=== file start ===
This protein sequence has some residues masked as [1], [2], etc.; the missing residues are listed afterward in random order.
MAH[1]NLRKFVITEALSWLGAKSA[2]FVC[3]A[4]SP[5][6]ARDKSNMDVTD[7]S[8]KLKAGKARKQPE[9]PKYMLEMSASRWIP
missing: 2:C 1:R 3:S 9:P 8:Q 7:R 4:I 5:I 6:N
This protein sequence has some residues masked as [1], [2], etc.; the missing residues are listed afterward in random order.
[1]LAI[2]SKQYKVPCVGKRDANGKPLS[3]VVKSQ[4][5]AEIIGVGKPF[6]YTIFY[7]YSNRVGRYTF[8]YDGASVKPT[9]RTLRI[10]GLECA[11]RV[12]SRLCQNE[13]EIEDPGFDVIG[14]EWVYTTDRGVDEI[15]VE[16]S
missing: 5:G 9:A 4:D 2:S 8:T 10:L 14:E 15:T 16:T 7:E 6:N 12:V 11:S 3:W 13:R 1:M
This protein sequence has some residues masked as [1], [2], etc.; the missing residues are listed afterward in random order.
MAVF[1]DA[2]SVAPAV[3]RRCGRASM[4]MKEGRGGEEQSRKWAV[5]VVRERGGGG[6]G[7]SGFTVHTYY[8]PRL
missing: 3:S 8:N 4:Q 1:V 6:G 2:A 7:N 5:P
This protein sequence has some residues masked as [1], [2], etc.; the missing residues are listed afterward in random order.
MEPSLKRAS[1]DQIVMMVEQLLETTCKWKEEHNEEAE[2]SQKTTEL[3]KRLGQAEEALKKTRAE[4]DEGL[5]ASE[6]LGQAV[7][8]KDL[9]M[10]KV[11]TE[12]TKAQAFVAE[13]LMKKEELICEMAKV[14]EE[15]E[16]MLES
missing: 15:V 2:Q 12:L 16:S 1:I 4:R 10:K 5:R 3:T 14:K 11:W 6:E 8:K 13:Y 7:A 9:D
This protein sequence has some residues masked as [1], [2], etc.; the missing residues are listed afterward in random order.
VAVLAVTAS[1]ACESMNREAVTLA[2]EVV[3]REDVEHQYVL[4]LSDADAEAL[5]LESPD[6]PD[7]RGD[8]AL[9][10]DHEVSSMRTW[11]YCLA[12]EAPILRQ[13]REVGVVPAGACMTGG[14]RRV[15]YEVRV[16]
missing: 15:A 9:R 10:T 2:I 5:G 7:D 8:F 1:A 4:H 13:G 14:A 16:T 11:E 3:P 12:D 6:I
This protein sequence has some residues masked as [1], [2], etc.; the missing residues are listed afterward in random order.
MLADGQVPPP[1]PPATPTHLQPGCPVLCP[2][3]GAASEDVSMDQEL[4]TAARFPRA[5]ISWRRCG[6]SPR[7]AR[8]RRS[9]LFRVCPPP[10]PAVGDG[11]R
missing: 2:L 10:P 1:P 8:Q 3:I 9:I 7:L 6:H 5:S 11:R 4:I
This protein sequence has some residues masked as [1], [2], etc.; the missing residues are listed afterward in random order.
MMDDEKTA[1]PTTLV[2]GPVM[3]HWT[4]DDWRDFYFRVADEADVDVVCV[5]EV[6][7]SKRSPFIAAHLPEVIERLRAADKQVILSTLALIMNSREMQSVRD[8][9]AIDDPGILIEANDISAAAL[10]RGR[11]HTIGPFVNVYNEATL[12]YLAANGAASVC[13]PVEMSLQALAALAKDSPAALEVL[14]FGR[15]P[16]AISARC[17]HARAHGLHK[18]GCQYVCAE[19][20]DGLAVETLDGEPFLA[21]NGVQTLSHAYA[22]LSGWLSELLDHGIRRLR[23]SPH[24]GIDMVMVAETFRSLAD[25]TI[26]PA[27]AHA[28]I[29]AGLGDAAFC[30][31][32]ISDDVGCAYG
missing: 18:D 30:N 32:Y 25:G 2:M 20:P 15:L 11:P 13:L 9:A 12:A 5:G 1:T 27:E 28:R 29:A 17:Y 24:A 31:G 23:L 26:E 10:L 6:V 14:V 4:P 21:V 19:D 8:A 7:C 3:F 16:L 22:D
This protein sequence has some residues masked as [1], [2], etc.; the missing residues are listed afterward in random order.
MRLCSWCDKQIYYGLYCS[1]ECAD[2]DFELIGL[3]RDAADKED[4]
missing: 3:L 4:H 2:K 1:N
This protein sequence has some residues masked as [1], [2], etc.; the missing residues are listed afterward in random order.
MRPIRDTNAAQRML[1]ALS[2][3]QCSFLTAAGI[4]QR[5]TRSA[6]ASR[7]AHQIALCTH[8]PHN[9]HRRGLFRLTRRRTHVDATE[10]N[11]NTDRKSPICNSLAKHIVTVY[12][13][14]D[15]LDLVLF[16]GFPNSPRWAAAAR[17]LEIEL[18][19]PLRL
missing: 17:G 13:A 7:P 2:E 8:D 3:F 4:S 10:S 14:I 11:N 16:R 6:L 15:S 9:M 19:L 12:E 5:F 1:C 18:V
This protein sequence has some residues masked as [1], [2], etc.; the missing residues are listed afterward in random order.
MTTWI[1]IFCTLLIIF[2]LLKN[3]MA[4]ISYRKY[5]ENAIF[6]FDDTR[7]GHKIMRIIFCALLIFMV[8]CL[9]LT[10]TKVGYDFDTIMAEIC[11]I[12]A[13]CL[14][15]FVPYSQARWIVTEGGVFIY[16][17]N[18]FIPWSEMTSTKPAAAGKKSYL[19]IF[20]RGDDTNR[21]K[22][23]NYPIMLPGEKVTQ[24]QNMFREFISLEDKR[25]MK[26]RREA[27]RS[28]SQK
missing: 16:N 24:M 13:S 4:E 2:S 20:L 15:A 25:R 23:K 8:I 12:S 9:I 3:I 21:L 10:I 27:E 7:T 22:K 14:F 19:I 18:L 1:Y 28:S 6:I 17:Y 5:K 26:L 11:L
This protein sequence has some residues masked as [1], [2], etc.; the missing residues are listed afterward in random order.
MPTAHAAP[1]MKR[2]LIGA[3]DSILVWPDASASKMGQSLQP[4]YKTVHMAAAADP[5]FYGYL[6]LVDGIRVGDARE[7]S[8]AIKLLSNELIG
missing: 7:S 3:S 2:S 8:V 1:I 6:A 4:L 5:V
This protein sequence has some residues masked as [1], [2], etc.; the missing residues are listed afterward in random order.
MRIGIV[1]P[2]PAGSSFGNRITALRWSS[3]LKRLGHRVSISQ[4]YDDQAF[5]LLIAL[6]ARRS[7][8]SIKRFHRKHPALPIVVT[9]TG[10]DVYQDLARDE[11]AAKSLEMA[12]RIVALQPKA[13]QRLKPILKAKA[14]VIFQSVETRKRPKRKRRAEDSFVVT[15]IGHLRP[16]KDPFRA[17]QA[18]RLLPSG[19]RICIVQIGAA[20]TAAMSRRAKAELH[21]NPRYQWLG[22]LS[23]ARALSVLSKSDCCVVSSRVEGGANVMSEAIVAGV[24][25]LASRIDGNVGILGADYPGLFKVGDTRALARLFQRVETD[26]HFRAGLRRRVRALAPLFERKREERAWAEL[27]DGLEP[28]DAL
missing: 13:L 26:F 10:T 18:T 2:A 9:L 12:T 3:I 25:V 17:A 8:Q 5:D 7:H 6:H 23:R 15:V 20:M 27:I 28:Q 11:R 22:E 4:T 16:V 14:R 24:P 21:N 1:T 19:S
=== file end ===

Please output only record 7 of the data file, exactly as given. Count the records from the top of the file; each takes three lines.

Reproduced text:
This protein sequence has some residues masked as [1], [2], etc.; the missing residues are listed afterward in random order.
MMDDEKTA[1]PTTLV[2]GPVM[3]HWT[4]DDWRDFYFRVADEADVDVVCV[5]EV[6][7]SKRSPFIAAHLPEVIERLRAADKQVILSTLALIMNSREMQSVRD[8][9]AIDDPGILIEANDISAAAL[10]RGR[11]HTIGPFVNVYNEATL[12]YLAANGAASVC[13]PVEMSLQALAALAKDSPAALEVL[14]FGR[15]P[16]AISARC[17]HARAHGLHK[18]GCQYVCAE[19][20]DGLAVETLDGEPFLA[21]NGVQTLSHAYA[22]LSGWLSELLDHGIRRLR[23]SPH[24]GIDMVMVAETFRSLAD[25]TI[26]PA[27]AHA[28]I[29]AGLGDAAFC[30][31][32]ISDDVGCAYG
missing: 18:D 30:N 32:Y 25:G 2:M 20:P 15:L 11:P 13:L 9:A 12:A 5:G 1:T 27:E 28:R 29:A 17:Y 24:A 31:G 23:L 26:E 10:L 6:V 14:V 4:P 21:V 19:D 8:A 7:C 3:F 16:L 22:D